He left and went crazy.  He not only lost all of the benefits of being in the father’s house, but he nearly lost his mind.  If it looked good, he ate it.  If it smelled good, he inhaled it.  If it felt good, he did it.  If it glittered, he bought it.  He lost all his money on what the Scripture calls “wild living.” 

His sin left him homeless and hungry.  He got a job feeding pigs.  It was only when he found himself in the mud and muck of the pig pen that he “came to his senses” or that he realized what he had squandered.  It was only then that he admitted that he had been wrong, that he had been selfish, that he had been stupid.  It was only then that he understood all he had forfeited just because he wanted to live his own way.  He remembered how good things were before he chose sin over the father’s love, and he wanted to go back home. 

What would his father think about that?  What would that look like?  Was it even possible?  He rehearsed a speech to give to his father, and he started walking toward home.  He was going to offer to come home as a servant.  He didn’t expect to live as a son.  How could he and his father have the kind of relationship they once enjoyed?   Imagine his surprise when he caught a glimpse of his father’s house and he saw his dad on the porch.  He saw his dad take off running toward him and then felt his dad’s embrace when he hugged him to welcome him home.

The son began his speech, and the father interrupted him as he yelled to the servants to put a ring on his son’s finger and sandals on his feet.  He ordered the household cooks to get a special dinner started and requested that a party to celebrate his son’s return be quickly organized.  In fact, in the story, the father likened the return of his son like someone being raised from the dead.  He said in verse 32:  We had to celebrate and be glad, because my son was dead and is alive again; he was lost and is found.'”

What can we take away from these stories besides the points that have been made along the way?  Whether you lose something because of foolishness, carelessness or sinfulness, God wants to help you recover that which is lost, and God wants to restore that which is broken.
What is it that can be lost when we wander away from God?  Our dreams can be lost.  Did you once have big plans?  Have you given up on a dream; something you know you are supposed to accomplish?  Have you let others or Satan or even yourself talk you out of moving forward?  What is your dream?  Is it to start a business?  Is it to own a home?  Is it to go back to school?  Is it to achieve your education?  Is it to write songs or to write a book or to become a public speaker?  Is it to mentor young people?  Is it to be a missionary or to start teaching a Bible study?  What is your dream?  Maybe God wants to restore some dreams this morning.  Maybe God is daring you to dream again.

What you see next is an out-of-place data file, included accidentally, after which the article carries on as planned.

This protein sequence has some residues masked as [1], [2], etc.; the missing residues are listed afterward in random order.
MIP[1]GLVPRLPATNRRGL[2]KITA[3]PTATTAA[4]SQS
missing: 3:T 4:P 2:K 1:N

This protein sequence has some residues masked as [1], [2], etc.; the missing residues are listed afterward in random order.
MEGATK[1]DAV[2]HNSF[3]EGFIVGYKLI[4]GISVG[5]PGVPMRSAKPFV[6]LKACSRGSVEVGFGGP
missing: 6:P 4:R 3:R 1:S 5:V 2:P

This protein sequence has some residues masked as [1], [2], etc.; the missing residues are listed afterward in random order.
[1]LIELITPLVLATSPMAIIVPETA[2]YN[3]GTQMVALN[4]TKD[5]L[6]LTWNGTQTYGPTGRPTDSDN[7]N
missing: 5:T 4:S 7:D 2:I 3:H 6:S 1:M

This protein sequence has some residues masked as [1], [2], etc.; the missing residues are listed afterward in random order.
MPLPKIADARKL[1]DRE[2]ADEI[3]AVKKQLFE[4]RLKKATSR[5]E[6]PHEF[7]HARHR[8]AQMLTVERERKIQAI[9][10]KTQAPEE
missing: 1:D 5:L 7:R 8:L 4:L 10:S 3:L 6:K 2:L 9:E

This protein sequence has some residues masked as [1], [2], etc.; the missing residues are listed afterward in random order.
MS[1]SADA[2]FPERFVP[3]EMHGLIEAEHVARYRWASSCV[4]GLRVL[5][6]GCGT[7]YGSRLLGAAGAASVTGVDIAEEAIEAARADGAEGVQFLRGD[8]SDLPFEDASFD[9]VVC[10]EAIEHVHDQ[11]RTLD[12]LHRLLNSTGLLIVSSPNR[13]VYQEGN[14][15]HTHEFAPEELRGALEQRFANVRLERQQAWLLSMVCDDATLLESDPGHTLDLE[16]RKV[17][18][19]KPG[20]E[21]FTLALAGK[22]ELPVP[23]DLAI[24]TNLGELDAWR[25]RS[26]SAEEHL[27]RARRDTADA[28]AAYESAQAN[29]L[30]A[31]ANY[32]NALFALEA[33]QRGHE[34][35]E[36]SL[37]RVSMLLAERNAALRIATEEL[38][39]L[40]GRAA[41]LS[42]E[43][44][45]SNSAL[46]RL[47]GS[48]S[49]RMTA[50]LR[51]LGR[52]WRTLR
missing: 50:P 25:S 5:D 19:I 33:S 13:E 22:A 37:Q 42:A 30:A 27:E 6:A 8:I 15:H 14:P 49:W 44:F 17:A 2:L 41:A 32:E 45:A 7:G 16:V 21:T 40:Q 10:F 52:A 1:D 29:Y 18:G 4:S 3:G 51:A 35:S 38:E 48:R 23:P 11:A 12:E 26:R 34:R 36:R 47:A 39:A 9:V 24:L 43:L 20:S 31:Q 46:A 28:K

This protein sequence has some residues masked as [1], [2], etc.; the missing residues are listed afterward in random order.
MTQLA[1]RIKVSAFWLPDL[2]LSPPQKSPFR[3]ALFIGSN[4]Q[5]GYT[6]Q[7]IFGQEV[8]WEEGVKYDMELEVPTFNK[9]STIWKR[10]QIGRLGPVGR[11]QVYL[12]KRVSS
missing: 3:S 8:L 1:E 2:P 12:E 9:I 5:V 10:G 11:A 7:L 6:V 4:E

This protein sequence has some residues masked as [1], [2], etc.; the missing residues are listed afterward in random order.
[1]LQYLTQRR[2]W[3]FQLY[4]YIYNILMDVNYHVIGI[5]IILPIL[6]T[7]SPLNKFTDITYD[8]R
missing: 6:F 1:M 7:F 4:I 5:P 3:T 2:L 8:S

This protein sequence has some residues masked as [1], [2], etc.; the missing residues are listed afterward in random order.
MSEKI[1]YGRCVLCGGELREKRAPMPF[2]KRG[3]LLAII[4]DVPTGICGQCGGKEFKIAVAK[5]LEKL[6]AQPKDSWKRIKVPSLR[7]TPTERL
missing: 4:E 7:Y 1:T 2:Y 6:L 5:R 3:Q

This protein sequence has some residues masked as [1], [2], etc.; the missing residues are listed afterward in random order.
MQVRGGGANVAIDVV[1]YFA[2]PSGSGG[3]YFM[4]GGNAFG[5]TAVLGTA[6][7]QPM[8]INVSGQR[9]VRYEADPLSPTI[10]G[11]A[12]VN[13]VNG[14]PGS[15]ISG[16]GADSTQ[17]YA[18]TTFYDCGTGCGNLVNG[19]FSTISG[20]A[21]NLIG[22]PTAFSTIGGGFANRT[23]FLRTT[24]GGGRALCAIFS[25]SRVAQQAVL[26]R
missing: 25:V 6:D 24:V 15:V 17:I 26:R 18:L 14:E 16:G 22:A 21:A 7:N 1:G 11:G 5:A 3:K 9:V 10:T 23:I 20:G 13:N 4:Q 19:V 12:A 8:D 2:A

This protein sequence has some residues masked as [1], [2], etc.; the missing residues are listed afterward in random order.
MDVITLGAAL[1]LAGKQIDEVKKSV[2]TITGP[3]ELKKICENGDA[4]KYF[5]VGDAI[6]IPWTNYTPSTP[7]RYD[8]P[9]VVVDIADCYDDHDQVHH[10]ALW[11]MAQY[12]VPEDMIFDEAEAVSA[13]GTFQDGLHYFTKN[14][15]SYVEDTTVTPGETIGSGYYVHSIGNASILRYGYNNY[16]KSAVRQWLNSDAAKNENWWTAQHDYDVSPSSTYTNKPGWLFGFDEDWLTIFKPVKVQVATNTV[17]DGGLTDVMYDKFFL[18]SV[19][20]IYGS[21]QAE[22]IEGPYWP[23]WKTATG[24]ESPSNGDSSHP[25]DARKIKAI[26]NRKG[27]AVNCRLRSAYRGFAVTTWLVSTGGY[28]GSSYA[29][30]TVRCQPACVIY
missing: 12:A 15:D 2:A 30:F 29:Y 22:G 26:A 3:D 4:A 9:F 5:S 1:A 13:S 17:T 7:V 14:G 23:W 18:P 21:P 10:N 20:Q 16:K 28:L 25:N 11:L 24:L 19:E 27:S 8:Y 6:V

God is a Dream Giver.  He is the God of endless possibilities.  Not even the sky is the limit with God.  He can give you dreams for your future that are bigger than anything you would dream for yourself.  It happened multiple times in the Bible.  God would tap people on the shoulder and show them a future that was beyond their wildest imagination, and as those people walked in fellowship with God, He made their dreams come true.

Do you think maybe God brought you here today not to restore a vision of any dream you have ever had, but to challenge you to receive His dream for your life?  He wants to give someone a God-sized dream this morning.  His dreams are better dreams.  Jeremiah 29:11 tells us God has incredible plans and dreams and hopes for us, and we discover them inside of a relationship with Him.  Maybe your dream was lost not because it wasn’t the right dream, but because you didn’t pursue it with God’s wisdom and in God’s time. 

Maybe you have lost direction for your life.  Maybe at one time you knew where you were going, why you were going there, and you knew how to get there.  Maybe you have taken a wrong turn that has become the long turn, the long way, and has taken you out of your way and off track.  Maybe you aren’t sure what your purpose is for life anymore because you have gotten sidetracked with senseless stuff or serious stuff or just stuff.  Maybe you are just getting by, just existing, just breathing, sleeping, working and going through the motions.  Maybe you no longer look ahead toward a future and have goals and plans, but you are just living from day to day.

Maybe you have lost direction because you have followed the wrong leader.  Maybe you have wandered in behind some other sheep that has been walking toward a cliff.  Or maybe hanging with the wrong crowd has taken you down the wrong road, and before you knew what was happening you found yourself way off course and far away from the Father’s house. 

As Christians, we’re told in Romans 12 not to let the world squeeze us into their mold.  We are to be molded or conformed to the image of Jesus.  He did everything right and in the right way and in the right time.  But as we wander away from God, and the things of the world start to get ahold of us, they start to squeeze out our spiritual life and pressure us into looking like the world rather than like Jesus.  It happens slowly and often over time.  Sometimes it happens before we are even aware it is happening.  It doesn’t feel like a squeezing or a pressuring in the beginning.  In fact, it often feels welcoming, like an embrace.  But before you know it, we have been squeezed so tightly by the things of the world that all of our spiritual breath has been squeezed out of us and our lives have taken the shape of the world.  And I think we can all agree, even if you aren’t a believer, that the world is in bad shape.